In the wake of massive earthquakes or floods, resue efforts relied on muscle power. But in the digital age, social media is playing a bigger and bigger role in saving lives.
Rosy Karmacharya was getting ready to eat lunch when the first 7.8 magnitude earthquake hit Nepal on April 25, 2015.
“I was standing in the kitchen,” she says. “I couldn’t do anything. It started shaking and everything started falling down.”
Karmacharya lives in the Bhaktapur neighborhood of Kathmandu, one of the hardest hit places in the Nepalese capital. When the quake struck, she was home with her younger sister.
She was on the fourth floor but as the foundation shook, she found herself falling, eventually to be stuck halfway through the floor and the wall, with her legs in one room and arms in another.
Miraculously, she survived the fall and quickly looked for a way to take control of the situation.
“I told [my sister] to take out the mobile from my pocket, and I’ll call my uncle for help. But there was no connection; we were not able to connect to anybody,” she recalls. “And even if we tried, nobody was there to hear us.”
Later she found out her neighbors could hear them yelling, but no one knew how to get inside the rubble. They were trapped: “I was thinking oh my god this must be my imagination, this couldn’t happen to us. This might be a nightmare.”
Solving problems like this is the work of Prabhas Pokharel, a fellow at Kathmandu Living Labs. His organization is working to provide a crucial piece of infrastructure in Nepal that saved people like the Karmacharyas: maps.
As Pokharel explains, “One of the issues we had is that in the early days we didn’t know where people were most affected and where people providing relief should go.”
The Living Labs’ maps of Nepal provide exactly that, because they aren’t your average piece of cartography. They look like Google Maps but layered with information about buildings, like which are damaged; hospitals, including which ones have open beds; and roads, including ones too crumbled to drive on.
During the latest earthquake, a lot of the hardest hit areas were in the remote areas that haven’t necessarily been mapped before. The Living Labs empower residents to map their own homes, and because they know the places so well, they’re some of the best cartographers.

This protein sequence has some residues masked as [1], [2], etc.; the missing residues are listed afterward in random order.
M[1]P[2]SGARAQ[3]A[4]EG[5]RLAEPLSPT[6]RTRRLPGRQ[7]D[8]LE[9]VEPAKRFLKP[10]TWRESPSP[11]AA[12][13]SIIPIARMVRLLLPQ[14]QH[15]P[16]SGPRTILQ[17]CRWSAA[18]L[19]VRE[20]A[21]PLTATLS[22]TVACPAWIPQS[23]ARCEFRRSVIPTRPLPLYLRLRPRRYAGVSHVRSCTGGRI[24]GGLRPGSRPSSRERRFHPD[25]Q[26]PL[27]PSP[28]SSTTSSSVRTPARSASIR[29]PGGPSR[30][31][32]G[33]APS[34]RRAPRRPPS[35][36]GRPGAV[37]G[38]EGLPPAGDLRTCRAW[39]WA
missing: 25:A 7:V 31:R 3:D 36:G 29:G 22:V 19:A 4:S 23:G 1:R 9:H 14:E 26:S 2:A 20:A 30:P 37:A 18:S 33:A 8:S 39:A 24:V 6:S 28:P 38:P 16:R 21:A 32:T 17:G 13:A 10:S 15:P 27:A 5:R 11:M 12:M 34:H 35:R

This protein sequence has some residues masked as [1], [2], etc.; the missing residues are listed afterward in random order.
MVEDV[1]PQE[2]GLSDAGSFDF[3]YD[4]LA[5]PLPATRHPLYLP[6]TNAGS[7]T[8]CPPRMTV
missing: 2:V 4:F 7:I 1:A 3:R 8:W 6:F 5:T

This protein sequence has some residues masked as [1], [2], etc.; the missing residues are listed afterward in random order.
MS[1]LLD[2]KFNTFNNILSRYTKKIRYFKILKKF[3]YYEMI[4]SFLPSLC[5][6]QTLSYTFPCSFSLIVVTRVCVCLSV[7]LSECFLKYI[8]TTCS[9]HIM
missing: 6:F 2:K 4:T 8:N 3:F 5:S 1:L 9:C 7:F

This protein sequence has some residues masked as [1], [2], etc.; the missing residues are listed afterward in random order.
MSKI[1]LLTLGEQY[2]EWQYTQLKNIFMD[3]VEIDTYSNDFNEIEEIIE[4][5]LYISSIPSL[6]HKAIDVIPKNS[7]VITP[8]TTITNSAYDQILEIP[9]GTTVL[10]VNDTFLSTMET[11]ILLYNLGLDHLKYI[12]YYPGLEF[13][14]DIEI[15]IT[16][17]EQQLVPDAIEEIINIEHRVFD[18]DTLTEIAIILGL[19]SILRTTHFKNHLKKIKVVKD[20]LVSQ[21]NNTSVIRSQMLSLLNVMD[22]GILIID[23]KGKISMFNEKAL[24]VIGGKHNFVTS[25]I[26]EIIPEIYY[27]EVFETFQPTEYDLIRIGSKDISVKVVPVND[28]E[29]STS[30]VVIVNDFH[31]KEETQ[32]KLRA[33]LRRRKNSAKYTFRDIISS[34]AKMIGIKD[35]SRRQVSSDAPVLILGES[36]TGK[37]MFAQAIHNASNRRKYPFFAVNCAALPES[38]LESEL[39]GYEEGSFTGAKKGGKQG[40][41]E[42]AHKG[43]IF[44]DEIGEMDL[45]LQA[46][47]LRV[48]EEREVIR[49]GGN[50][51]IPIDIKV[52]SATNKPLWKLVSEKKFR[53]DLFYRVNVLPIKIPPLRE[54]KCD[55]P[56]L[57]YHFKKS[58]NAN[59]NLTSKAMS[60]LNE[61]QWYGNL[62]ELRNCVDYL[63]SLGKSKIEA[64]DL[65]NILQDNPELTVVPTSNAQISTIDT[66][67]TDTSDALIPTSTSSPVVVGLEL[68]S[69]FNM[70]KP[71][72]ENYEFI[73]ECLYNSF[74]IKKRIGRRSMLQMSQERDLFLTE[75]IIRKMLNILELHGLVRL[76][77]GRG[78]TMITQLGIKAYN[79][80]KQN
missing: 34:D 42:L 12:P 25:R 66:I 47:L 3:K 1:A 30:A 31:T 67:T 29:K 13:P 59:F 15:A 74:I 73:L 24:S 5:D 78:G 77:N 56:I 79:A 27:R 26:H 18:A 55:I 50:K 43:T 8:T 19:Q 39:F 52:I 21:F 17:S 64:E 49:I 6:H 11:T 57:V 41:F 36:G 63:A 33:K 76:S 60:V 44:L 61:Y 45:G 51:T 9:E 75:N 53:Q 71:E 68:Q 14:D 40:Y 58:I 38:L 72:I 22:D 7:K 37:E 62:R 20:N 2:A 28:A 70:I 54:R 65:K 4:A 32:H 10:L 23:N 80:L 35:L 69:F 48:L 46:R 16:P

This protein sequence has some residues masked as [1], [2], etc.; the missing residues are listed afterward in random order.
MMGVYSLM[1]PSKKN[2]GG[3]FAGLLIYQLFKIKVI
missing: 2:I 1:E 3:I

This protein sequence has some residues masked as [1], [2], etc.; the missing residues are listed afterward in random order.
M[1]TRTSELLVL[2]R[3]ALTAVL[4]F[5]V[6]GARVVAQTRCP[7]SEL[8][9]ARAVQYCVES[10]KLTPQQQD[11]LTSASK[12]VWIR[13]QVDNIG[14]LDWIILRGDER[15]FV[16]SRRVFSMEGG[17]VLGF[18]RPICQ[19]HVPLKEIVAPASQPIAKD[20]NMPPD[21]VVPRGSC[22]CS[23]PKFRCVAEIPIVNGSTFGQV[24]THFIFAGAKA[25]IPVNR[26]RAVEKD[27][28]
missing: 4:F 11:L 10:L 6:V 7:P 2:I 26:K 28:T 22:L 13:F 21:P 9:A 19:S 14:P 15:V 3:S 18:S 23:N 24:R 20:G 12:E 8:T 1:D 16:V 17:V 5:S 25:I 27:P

“The online volunteer community has contributed in an amazing way, so in a lot of the affected districts we have maps that are all of a sudden some of the best maps available for Nepal,” says Pokharel.
People were also able to use the maps to call for help. Even though phone lines were down across the country, in many cases, the Internet still worked – so one group in Dolokar used it to put a pin on the Living Labs’ map site and send an S.O.S.
There were 20 people in a school that were scared about landslides and didn’t know who to call, says Pokharel. “They put up a report and then we were able to call them and figure out what was going on.”
People who build these types of maps call them “crisis maps,” and it’s not just in Nepal. Now, when a disaster strikes, crisis maps are one of the first pieces of aid that hit the ground.
“Venwatu with the typhoon, Napa California with the earthquake that they had, flooding in the Midwest, you name it,” says Chris McIntosh, emergency manager for Esri, formerly known as the Environmental Systems Research Institute.
Esri is the worldwide version of Kathmandu Living Labs, working at a much bigger scale. McIntosh says people who aren’t familiar with crisis mapping think it’s just about finding a little dot on a globe. But he thinks of it more as a phone line.
“Instead of voice communication, you’re sharing data and information. Everything is somewhere,” he says. It’s almost like having another language that everyone shares, in GPS coordinates.
Chris says crisis mapping is the tool you hope you don’t have to have. However for now, for survivors of the earthquake, they’re just grateful someone’s keeping an eye on them.
“I feel like I was saved by the Gods or something like that,” says Karmacharya.
It’s going to take her family another five to six months to begin rebuilding their house. And when they do, Kathmandu Living Labs will undoubtedly be one of the first to put them back on the map.